Paroxysm at Mount Etna

Paroxysm at Mount Etna

1: a fit, attack, or sudden increase or recurrence of symptoms (as of a disease)
2: a sudden violent emotion or action
Merriam-Webster Online Dictionary

Throughout 2011, activity at Sicily’s Mount Etna has been characterized by paroxysms: short, violent bursts of activity. Each event has included volcanic tremors, ash emissions, and lava flows centered around the New Southeast Crater, just below the summit.

On August 12, 2011, Etna had its tenth paroxysm of the year, captured in this natural-color satellite image. Etna spewed a thick white plume of gas and ash to the southeast, towards the nearby city of Catania. The ash cloud was produced by vigorous lava fountaining at the New Southeast Crater. The Toulouse Volcanic Ash Advisory Center estimated ash emissions reached an altitude of 14,000 feet (4,300 meters); 2,000 feet (600 meters) above the 10,925-foot (3,330-meter) summit. The image was captured at 11:40 a.m. local time by the Moderate Resolution Imaging Spectroradiometer (MODIS) aboard the Terra satellite.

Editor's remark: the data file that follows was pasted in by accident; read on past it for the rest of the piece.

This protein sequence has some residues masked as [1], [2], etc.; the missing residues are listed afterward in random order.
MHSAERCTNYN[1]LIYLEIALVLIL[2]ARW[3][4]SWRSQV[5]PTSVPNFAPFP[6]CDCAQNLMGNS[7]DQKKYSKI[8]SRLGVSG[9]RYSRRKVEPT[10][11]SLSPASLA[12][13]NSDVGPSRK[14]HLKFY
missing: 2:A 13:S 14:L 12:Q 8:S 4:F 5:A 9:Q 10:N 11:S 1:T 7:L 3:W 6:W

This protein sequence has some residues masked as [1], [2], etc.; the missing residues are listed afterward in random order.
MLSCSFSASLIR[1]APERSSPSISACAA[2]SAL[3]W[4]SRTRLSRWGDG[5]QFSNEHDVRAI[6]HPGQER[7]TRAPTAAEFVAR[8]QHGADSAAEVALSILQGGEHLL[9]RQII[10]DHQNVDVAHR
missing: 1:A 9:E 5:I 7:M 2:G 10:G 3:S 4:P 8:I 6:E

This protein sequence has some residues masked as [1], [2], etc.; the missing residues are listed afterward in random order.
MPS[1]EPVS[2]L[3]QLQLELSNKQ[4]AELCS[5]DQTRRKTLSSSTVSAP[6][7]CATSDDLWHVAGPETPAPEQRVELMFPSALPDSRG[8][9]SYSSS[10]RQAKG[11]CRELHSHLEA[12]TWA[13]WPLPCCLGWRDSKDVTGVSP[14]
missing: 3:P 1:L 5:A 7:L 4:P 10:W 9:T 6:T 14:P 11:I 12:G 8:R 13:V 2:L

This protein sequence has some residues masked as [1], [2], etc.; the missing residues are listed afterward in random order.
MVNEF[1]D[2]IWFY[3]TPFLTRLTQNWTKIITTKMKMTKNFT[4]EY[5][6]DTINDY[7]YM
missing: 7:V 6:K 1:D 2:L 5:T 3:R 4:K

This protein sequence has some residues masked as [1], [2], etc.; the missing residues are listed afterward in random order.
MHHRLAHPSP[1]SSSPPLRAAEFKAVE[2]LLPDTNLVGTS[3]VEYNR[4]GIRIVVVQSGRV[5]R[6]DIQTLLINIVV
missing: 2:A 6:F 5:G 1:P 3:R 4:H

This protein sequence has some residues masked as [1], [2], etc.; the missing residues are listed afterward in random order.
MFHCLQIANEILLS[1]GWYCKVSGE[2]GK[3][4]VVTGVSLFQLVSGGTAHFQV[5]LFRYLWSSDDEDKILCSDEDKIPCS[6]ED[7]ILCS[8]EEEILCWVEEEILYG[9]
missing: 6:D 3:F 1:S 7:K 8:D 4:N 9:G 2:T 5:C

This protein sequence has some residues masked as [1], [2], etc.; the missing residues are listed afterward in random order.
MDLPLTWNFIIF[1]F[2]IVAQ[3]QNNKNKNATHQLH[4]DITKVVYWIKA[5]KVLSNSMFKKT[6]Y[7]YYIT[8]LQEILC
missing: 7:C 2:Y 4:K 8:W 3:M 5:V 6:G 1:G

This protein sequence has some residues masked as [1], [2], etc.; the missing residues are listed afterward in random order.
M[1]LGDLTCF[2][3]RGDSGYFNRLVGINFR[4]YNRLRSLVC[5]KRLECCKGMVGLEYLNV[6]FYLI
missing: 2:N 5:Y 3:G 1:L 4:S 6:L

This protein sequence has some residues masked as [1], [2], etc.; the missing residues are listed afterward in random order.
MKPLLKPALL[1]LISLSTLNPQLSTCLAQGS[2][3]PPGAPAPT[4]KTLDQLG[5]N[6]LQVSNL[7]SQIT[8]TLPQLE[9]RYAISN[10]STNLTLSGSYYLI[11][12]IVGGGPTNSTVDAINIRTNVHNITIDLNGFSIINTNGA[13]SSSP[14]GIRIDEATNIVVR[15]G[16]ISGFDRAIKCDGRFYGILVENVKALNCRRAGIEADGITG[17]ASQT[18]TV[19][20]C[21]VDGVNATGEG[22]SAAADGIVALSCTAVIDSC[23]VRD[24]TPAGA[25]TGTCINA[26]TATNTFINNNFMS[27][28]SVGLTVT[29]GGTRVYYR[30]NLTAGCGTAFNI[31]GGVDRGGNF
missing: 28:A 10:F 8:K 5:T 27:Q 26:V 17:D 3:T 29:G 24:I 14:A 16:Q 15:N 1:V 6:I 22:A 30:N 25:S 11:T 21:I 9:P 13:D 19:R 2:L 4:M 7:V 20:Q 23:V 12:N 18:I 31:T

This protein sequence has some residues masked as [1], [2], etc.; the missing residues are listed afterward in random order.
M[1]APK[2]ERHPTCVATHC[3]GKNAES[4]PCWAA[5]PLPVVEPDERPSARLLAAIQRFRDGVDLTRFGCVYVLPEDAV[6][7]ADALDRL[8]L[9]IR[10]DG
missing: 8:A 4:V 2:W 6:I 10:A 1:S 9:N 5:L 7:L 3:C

Boris Behncke, a volcanolgist from the Istituto Nazionale Di Geofisica E Vulcanologia in Catania, Sciliy, provides updates on Etna’s activity on his Twitter feed, @etnaboris.

NASA image courtesy Jeff Schmaltz MODIS Rapid Response Team, NASA-GSFC. Caption by Robert Simmon.

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